Pocosin Lakes National Wildlife Refuge
P. O. Box 329
Columbia, North Carolina 27925

Contact: Howard Phillips- 252-796-3004 ext 226


News Release

January 9, 2009

Evans Road Fire on Pocosin Lakes National Wildlife Refuge Officially Declared "Out"

On January 5, 2009, Pocosin Lakes National Wildlife Refuge Fire Management Officer Vince Carver declared the Evans Road Fire to be officially "out". This call was made two weeks after the last known hotspot had been extinguished. The Evans Road Fire began as a result of a lightning strike on private land south of Pocosin Lakes National Wildlife Refuge on June 1, 2008. The fire burned a total of 40,704 acres of land; 60% of the acreage was refuge property and the remaining was State or private land. Countless tons of peat were consumed by the fire, and suppression efforts cost just under $20 million.

A stilted tree's trunk, supported entirely by its roots, begins several feet above the ground.
Stilted trees, resulting from deep peat fire, remain as a visible reminder of the Evans Road Fire on Pocosin Lakes National Wildlife Refuge. The fire was declared officially "out" on January 5, 2009.
Photo Credit: USFWS

Carver summarized the fire, "Early in the Evans Road Fire, there were some terrific runs - as great as 12,000 acres in one day. But after the first two weeks, the fire's footprint didn't change significantly. Unfortunately, there were extensive amounts of peat ignited and that presented many challenges for the firefighters. Over the duration of the fire, three Type 3 and six Type 2 Incident Management teams worked to suppress it. At one point during the height activity, there were more than 400 local, County, State and Federal personnel assigned to the incident. Besides paid firefighters, the teams received a lot of resources and support from organizations like NC Baptist Men and CISCO Systems."

Putting out the fire burning underground in dry peat soil was one of the greatest challenges for firefighters. Over 2 billion gallons of water were pumped from Lake Phelps, New Lake and the NW and SW Forks of the Alligator River. Using additional high-volume pumps, the water was then moved over 35 miles to the areas with the most severe ground fire to prevent the fire from spreading. Because of the fire’s size, it would have been impractical, if not impossible, to flood the entire area. But the pumping efforts, in combination with some heavy late-summer rains, extinguished most of the peat fire. The last hot spots were burning in a windrow associated with agricultural fields. Once the farmer harvested his crops, a bulldozer was used to dig out the fire . . .202 days after the first resources had arrived on scene.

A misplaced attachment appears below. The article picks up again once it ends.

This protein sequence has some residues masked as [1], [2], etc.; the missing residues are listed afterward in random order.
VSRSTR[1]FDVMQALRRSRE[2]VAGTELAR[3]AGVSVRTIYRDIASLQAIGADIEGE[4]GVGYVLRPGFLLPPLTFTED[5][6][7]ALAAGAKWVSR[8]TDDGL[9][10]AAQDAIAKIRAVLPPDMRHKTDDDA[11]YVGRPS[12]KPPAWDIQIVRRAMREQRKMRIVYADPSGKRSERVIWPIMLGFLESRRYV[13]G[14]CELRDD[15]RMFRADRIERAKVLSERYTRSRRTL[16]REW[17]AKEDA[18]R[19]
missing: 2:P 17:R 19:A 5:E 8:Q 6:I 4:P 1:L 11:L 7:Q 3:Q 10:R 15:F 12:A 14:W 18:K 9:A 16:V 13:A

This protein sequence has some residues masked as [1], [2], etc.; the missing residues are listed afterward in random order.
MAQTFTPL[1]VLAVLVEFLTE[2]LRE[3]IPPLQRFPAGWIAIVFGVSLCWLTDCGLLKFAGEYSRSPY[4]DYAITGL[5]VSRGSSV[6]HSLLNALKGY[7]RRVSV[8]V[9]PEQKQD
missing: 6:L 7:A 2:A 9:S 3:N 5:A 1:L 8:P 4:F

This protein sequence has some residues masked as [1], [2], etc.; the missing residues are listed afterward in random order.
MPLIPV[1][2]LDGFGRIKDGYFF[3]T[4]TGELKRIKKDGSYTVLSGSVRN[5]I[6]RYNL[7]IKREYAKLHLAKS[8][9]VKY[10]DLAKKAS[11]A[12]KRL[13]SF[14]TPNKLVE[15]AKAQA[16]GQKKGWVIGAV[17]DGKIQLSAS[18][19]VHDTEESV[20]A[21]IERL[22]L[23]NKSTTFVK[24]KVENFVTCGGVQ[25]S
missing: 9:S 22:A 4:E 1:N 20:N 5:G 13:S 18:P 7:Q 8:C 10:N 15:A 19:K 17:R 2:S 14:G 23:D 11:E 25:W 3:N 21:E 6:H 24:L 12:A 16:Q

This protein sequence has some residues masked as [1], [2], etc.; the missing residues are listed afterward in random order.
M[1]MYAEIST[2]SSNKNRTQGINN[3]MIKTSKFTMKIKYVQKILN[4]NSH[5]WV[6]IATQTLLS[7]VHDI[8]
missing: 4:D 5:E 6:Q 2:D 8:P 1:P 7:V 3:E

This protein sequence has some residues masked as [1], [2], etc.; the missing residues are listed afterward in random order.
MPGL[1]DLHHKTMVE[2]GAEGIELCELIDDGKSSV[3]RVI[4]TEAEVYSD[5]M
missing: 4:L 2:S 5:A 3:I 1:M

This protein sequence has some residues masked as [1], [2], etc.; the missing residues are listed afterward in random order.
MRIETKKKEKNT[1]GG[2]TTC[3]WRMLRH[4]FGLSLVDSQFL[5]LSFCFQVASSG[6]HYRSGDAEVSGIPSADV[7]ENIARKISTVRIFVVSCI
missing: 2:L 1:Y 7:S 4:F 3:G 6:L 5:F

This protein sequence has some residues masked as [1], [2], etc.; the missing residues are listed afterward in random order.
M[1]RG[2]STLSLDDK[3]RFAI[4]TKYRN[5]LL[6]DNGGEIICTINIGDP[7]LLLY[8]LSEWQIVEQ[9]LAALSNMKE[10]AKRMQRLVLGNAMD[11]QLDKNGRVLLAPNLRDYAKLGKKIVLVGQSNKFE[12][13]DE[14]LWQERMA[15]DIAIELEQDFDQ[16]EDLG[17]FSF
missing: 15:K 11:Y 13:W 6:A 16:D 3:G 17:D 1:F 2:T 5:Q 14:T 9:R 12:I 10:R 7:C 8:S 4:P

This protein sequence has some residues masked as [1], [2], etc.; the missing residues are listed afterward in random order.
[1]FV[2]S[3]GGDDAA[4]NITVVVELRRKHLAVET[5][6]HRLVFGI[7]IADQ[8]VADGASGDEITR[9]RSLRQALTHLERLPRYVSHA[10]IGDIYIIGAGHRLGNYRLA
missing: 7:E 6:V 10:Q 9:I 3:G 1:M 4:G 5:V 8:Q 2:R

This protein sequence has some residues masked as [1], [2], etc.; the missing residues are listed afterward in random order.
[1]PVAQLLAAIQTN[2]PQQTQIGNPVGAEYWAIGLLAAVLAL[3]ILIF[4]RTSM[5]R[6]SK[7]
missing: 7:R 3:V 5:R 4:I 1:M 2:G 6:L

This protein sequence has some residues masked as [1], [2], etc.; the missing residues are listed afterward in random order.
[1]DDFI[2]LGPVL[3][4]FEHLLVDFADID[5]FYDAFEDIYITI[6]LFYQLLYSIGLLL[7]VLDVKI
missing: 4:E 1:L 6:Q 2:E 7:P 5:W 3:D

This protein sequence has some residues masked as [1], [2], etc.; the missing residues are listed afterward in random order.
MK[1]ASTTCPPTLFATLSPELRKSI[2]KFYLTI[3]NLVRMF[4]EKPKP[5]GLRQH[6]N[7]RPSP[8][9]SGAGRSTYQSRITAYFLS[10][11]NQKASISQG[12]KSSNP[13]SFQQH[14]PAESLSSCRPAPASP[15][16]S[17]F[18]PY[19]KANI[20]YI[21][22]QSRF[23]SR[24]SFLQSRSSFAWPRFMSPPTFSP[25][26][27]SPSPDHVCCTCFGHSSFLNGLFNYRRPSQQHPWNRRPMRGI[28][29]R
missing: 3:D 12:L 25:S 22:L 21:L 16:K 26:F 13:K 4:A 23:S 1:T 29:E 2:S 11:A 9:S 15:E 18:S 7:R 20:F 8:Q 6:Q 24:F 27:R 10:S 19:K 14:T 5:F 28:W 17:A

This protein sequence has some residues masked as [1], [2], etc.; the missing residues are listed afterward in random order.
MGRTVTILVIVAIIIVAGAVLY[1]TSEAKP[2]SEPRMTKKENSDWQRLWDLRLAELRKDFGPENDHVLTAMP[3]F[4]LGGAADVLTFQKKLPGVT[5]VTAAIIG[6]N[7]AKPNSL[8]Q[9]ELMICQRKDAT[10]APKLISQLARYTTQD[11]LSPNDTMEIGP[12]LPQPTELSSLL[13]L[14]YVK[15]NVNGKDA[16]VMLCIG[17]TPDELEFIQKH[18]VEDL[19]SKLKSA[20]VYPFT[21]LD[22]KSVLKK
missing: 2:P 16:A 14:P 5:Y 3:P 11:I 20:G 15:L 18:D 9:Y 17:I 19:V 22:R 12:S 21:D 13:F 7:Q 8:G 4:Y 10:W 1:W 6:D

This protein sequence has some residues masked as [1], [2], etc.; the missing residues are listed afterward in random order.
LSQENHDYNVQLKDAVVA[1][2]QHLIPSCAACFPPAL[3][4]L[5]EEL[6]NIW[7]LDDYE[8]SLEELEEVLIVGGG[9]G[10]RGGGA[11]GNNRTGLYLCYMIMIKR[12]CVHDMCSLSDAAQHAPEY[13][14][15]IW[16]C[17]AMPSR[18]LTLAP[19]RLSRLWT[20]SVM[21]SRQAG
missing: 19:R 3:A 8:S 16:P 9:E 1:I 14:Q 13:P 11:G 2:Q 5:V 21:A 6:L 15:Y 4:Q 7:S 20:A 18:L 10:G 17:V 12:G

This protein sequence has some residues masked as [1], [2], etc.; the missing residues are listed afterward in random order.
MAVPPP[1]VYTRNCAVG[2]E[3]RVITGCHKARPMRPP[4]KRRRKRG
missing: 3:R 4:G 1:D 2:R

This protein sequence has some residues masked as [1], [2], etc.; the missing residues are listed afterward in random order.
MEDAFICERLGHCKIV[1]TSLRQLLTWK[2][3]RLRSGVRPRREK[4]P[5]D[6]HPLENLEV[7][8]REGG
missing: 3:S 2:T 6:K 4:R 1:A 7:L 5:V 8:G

Four firefighters comating peat fire with water hoses
Fire suppression activity during the Evans Road Fire tacked burning peat- a major challenge for firefighters.
Photo Credit: USFWS

Smoke from the Evans Road Fire impacted cities as far away as Raleigh and Charlotte. The town of Columbia was under health advisories for much of June and July due to the concentrations of fine particulates in the smoke. Two communities, Lake Phelps and Waterway Landing, were evacuated; however, no permanent homes were destroyed. Three mobile homes, used as hunting cabins, were burned. Other than a couple of heat-related injuries early in the initial attack, no serious injuries were reported.

The final After-Action Review for the Evans Road Fire will be held in January. Lessons learned on this fire will be shared with others in the firefighting community.

For more information on the Evans Road Fire, visit http://www.fws.gov/pocosinlakes/erf.html.

The pocosin lakes fire staff pose in front of an fws fire truck.
Pocosin Lakes National Wildlife Refuge fire staff formed the hub for the extensive fire suppression effort that involved as many at one time as 400 local, County, State and Federal personnel, as well as donated support from organizations like NC Baptist Men and CISCO Systems. Pictured above are (top row): Melvin Walston - Firefighter/Equipment Operator, Anthony Davis - Forestry Technician, Jon King - Forestry Technician; (standing): Frank Simms - Refuge Law Enforcement Officer, Shepherd Rawls - Firefighter/Equipment Operator, Harry Gibbs - Equipment Operator, David Kitts - Assistant Refuge Manager, Kenny Powell - Lead Forestry Technician, Vince Carver - Fire Management Officer; (kneeling): William Lowe - Firefighter/Equipment Operator, David Patrick - Firefighter/Equipment Operator, and Howard Phillips - Refuge Manager
Photo Credit: USFWS